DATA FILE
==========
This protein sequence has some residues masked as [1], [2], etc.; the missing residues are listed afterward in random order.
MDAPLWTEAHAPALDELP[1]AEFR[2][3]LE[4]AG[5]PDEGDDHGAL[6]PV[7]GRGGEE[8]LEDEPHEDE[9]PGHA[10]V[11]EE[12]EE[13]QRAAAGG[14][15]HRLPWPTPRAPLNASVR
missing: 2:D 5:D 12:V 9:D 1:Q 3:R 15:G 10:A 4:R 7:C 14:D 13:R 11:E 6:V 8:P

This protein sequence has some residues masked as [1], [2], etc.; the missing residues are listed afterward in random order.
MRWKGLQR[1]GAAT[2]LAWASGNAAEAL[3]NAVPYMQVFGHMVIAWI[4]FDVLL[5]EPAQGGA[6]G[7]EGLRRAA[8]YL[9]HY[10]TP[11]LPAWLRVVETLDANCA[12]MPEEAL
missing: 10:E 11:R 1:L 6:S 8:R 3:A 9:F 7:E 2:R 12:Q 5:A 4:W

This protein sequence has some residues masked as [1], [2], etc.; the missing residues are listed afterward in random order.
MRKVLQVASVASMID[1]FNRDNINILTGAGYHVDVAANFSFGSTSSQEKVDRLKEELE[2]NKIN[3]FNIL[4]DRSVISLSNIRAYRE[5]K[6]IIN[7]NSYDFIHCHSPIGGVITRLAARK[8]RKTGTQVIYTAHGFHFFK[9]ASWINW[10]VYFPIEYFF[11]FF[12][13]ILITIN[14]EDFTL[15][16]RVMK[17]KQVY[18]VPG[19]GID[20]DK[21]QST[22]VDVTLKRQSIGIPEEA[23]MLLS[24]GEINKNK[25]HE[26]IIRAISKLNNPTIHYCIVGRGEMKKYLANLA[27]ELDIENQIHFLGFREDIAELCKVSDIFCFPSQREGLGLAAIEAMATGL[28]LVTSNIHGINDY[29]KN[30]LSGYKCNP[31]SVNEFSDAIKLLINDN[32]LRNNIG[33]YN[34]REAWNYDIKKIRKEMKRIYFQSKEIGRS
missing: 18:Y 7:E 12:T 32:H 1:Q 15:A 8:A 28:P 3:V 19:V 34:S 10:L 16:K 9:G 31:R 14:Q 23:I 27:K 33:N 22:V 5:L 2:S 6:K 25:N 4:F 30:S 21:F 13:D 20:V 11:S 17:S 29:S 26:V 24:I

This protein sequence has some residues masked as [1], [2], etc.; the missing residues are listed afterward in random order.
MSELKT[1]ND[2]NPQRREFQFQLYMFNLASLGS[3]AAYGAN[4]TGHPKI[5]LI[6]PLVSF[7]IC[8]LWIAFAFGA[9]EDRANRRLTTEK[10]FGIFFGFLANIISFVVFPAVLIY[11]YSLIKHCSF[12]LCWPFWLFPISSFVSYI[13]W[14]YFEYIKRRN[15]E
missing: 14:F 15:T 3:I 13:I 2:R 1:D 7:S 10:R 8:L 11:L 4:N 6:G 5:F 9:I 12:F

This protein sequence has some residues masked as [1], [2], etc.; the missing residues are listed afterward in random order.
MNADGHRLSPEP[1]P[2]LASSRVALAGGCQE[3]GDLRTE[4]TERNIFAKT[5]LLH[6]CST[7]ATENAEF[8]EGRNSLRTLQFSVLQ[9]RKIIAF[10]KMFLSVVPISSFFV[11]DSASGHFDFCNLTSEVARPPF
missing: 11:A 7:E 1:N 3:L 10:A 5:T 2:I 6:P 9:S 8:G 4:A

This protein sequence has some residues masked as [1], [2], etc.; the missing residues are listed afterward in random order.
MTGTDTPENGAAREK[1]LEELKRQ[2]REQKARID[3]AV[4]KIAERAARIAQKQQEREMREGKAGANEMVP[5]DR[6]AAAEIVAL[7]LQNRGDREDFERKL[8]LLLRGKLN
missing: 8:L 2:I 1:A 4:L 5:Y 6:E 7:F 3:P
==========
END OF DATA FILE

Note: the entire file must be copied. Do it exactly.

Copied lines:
This protein sequence has some residues masked as [1], [2], etc.; the missing residues are listed afterward in random order.
MDAPLWTEAHAPALDELP[1]AEFR[2][3]LE[4]AG[5]PDEGDDHGAL[6]PV[7]GRGGEE[8]LEDEPHEDE[9]PGHA[10]V[11]EE[12]EE[13]QRAAAGG[14][15]HRLPWPTPRAPLNASVR
missing: 2:D 5:D 12:V 9:D 1:Q 3:R 15:G 10:A 4:R 7:C 14:D 13:R 11:E 6:V 8:P

This protein sequence has some residues masked as [1], [2], etc.; the missing residues are listed afterward in random order.
MRWKGLQR[1]GAAT[2]LAWASGNAAEAL[3]NAVPYMQVFGHMVIAWI[4]FDVLL[5]EPAQGGA[6]G[7]EGLRRAA[8]YL[9]HY[10]TP[11]LPAWLRVVETLDANCA[12]MPEEAL
missing: 10:E 11:R 1:L 6:S 8:R 3:A 9:F 7:E 2:R 12:Q 5:A 4:W

This protein sequence has some residues masked as [1], [2], etc.; the missing residues are listed afterward in random order.
MRKVLQVASVASMID[1]FNRDNINILTGAGYHVDVAANFSFGSTSSQEKVDRLKEELE[2]NKIN[3]FNIL[4]DRSVISLSNIRAYRE[5]K[6]IIN[7]NSYDFIHCHSPIGGVITRLAARK[8]RKTGTQVIYTAHGFHFFK[9]ASWINW[10]VYFPIEYFF[11]FF[12][13]ILITIN[14]EDFTL[15][16]RVMK[17]KQVY[18]VPG[19]GID[20]DK[21]QST[22]VDVTLKRQSIGIPEEA[23]MLLS[24]GEINKNK[25]HE[26]IIRAISKLNNPTIHYCIVGRGEMKKYLANLA[27]ELDIENQIHFLGFREDIAELCKVSDIFCFPSQREGLGLAAIEAMATGL[28]LVTSNIHGINDY[29]KN[30]LSGYKCNP[31]SVNEFSDAIKLLINDN[32]LRNNIG[33]YN[34]REAWNYDIKKIRKEMKRIYFQSKEIGRS
missing: 18:Y 7:E 12:T 32:H 1:Q 15:A 8:A 28:P 3:V 19:V 34:S 10:L 16:K 9:G 31:R 14:Q 23:I 27:K 33:N 22:V 5:L 2:S 6:K 25:N 4:F 30:S 21:F 13:D 20:V 11:S 17:S 29:S 26:V 24:I

This protein sequence has some residues masked as [1], [2], etc.; the missing residues are listed afterward in random order.
MSELKT[1]ND[2]NPQRREFQFQLYMFNLASLGS[3]AAYGAN[4]TGHPKI[5]LI[6]PLVSF[7]IC[8]LWIAFAFGA[9]EDRANRRLTTEK[10]FGIFFGFLANIISFVVFPAVLIY[11]YSLIKHCSF[12]LCWPFWLFPISSFVSYI[13]W[14]YFEYIKRRN[15]E
missing: 14:F 15:T 3:I 13:I 2:R 1:D 7:S 10:R 8:L 11:L 4:N 6:G 5:F 9:I 12:F

This protein sequence has some residues masked as [1], [2], etc.; the missing residues are listed afterward in random order.
MNADGHRLSPEP[1]P[2]LASSRVALAGGCQE[3]GDLRTE[4]TERNIFAKT[5]LLH[6]CST[7]ATENAEF[8]EGRNSLRTLQFSVLQ[9]RKIIAF[10]KMFLSVVPISSFFV[11]DSASGHFDFCNLTSEVARPPF
missing: 11:A 7:E 1:N 3:L 10:A 5:T 2:I 6:P 9:S 8:G 4:A

This protein sequence has some residues masked as [1], [2], etc.; the missing residues are listed afterward in random order.
MTGTDTPENGAAREK[1]LEELKRQ[2]REQKARID[3]AV[4]KIAERAARIAQKQQEREMREGKAGANEMVP[5]DR[6]AAAEIVAL[7]LQNRGDREDFERKL[8]LLLRGKLN
missing: 8:L 2:I 1:A 4:L 5:Y 6:E 7:F 3:P